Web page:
Edited by Shelley Egoz, Karsten Jørgensen and Deni Ruggeri
Edited by Carlo S. Lavizzari and René Viljoen
This study has explored one major challenge to European integration, the EU and member-states in how European governance and political entrepreneurship have handled the European economic crisis of 2007/2008 and forward. Chapter 1 addresses the economic crisis as being the worst crisis since the Great Depression of the 1930s. Despite European efforts to protect European economies from the global crisis, it hit hard economically, politically and socially. In 2009, the European Commission called for coordinated European efforts to not only combat the ongoing recession, but to build a better Europe. Europe saw great need for European governance and political entrepreneurship to handle the economic, political and social challenges that came with the economic crisis. This study set out to explore how European politicians, public servants, bureaucrats and institutions acted to promote economic growth and entrepreneurship in Europe.
Willem H. van Boom, Pieter Desmet and Peter Mascini
Against the backdrop of the steady rise of empirical legal research, this chapter starts by introducing the goal of the volume: to provide lawyers, policy makers and academic researchers with first-hand insights on the possibilities and limitations of different empirical methods for legal questions. The chapter continues by contrasting methods of legal research with methods of empirical legal research and by describing how the latter can complement the former. Subsequently, it describes the three methods of empirical legal research that are addressed in this volume – experiments, surveys and case studies – and links the choice of research strategy to the weighting of different research purposes – control, representativeness and naturalness. It then introduces the chapters to this volume. The chapter ends by discussing the practicality of empirical legal research as a major challenge for bridging gaps between legal scholars and empirical legal scholars.
If we want to address landscape democracy, we need an awareness of the different frames for understanding democratic legitimacy as developed and discussed in political theory. This chapter is about the place of civil society in different contemporary approaches to democracy and the consequences this creates for democratic planning. After presenting four ideal typical approaches to democracy – the liberal, participatory, deliberative and radical – the place of civil society in a generic planning process is discussed. The claim is made that although planning processes that follow a liberal democratic framework may qualify as democratic at a theoretical level, the understanding of a landscape as ‘an area, as perceived by people’ implies a necessity to include elements of participatory, deliberative and possibly radical democracy to gain democratic legitimacy. The chapter concludes by pointing to possible measures public planners may take to enhance democratic planning.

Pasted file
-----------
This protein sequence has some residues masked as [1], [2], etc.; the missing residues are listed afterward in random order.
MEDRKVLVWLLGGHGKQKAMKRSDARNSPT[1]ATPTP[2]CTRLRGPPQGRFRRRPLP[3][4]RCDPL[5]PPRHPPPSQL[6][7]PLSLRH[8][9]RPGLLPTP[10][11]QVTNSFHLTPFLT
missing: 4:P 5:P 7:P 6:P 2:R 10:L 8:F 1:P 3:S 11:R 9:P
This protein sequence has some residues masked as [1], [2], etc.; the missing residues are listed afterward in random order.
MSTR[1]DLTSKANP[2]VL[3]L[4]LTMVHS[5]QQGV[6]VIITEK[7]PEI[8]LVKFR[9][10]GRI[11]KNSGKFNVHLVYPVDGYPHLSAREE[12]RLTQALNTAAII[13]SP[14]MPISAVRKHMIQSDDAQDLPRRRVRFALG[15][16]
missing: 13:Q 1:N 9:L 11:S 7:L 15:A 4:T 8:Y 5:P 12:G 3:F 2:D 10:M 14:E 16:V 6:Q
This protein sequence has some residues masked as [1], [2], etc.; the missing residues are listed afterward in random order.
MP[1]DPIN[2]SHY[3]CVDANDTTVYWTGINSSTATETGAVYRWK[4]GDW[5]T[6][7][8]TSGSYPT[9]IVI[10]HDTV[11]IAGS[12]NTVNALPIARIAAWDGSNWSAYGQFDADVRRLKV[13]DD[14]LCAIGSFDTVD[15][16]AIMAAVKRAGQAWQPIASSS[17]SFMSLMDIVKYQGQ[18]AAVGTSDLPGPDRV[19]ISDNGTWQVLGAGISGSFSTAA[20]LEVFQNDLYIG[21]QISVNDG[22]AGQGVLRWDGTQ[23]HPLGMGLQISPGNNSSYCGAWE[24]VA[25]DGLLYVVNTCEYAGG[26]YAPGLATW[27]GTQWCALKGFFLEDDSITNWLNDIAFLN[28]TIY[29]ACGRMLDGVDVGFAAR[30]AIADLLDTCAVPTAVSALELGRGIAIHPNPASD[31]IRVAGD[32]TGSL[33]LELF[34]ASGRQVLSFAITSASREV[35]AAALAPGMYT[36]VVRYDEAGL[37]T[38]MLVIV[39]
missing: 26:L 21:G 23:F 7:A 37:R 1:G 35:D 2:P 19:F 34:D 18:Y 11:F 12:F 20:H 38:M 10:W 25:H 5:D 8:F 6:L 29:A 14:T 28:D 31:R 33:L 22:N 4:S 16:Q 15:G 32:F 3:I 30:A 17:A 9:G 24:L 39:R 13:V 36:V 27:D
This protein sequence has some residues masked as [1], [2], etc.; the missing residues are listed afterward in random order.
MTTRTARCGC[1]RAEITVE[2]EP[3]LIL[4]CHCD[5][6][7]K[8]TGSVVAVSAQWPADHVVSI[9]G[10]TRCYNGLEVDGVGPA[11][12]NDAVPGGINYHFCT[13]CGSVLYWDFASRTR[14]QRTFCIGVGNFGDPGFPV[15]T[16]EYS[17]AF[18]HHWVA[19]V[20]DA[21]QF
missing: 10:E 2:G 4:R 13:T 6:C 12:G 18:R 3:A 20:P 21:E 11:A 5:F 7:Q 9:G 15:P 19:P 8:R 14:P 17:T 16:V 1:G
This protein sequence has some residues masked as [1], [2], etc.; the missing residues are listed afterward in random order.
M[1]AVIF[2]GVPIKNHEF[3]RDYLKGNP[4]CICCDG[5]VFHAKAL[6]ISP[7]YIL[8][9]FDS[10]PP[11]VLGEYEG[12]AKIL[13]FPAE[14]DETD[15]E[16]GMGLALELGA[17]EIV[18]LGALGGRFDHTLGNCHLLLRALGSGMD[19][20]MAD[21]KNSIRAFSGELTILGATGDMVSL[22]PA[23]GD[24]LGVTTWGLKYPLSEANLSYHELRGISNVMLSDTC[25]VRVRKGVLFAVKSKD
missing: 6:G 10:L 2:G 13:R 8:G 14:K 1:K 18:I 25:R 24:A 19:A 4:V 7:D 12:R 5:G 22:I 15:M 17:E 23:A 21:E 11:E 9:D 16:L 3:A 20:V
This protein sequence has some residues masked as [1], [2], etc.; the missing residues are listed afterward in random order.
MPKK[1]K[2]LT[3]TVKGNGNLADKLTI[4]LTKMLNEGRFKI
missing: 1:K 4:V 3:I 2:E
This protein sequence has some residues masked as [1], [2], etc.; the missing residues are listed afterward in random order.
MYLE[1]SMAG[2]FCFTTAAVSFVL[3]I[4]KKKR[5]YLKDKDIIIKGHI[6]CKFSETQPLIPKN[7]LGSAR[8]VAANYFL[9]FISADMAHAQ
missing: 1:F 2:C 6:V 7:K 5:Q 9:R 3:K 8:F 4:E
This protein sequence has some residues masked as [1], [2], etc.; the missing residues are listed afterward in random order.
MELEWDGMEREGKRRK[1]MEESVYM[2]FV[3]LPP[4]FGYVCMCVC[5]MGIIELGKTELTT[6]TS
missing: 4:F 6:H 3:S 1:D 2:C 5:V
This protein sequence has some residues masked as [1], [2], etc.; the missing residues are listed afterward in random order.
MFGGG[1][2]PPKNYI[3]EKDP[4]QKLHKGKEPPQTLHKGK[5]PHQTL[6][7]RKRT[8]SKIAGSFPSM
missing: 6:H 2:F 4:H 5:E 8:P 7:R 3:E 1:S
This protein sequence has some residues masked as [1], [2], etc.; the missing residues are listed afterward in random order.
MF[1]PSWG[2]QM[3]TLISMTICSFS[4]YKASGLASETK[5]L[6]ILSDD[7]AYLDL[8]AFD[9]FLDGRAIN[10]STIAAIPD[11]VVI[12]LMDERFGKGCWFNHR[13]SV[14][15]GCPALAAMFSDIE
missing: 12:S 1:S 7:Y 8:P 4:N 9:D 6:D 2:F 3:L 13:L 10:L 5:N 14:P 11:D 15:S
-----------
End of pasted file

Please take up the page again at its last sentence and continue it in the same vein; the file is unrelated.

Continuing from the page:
This chapter describes the various laws and administrative regulations in China governing and in part restricting and regulating cross-border copyright licensing agreement. It covers the legal nature of license contracts in China, restrictions in scope of cross-border activities by foreign rightholders, the important issues and principles under contract law applicable when licensing copyright protected works cross-border and problems related to enforcement of copyright license agreements. The chapter concludes with an outlook for the future framework of competition law further impacting copyright licensing.
Gibson Burrell insists that Chaos be given priority over organization if we are to gain fresh insight into the relationship and tension between these two opposites. His espoused purpose in this chapter is to ‘patrol the edge of Chaos’ and expose it as ‘the absent presence which makes organization possible’. Whist cautioning against an uncritical pursuit of ‘origins’, he nonetheless selects three sources of organization in human history for particular attention, namely: (a) narrative accounts and emplotment that gave rise to the myths of organization; (b) social music making which led to the development of musical instruments and crucially, in the Western tradition, to organs; and (c) the incessant pursuit of ever sharper metal tools with which humans could leave marks on the world. As Burrell has it, ‘we must retain the notion of “Chaos” as free (not only from the chaologists) but from those who wish to occupy it with societal ruptures, everyday poor organization and military destruction’.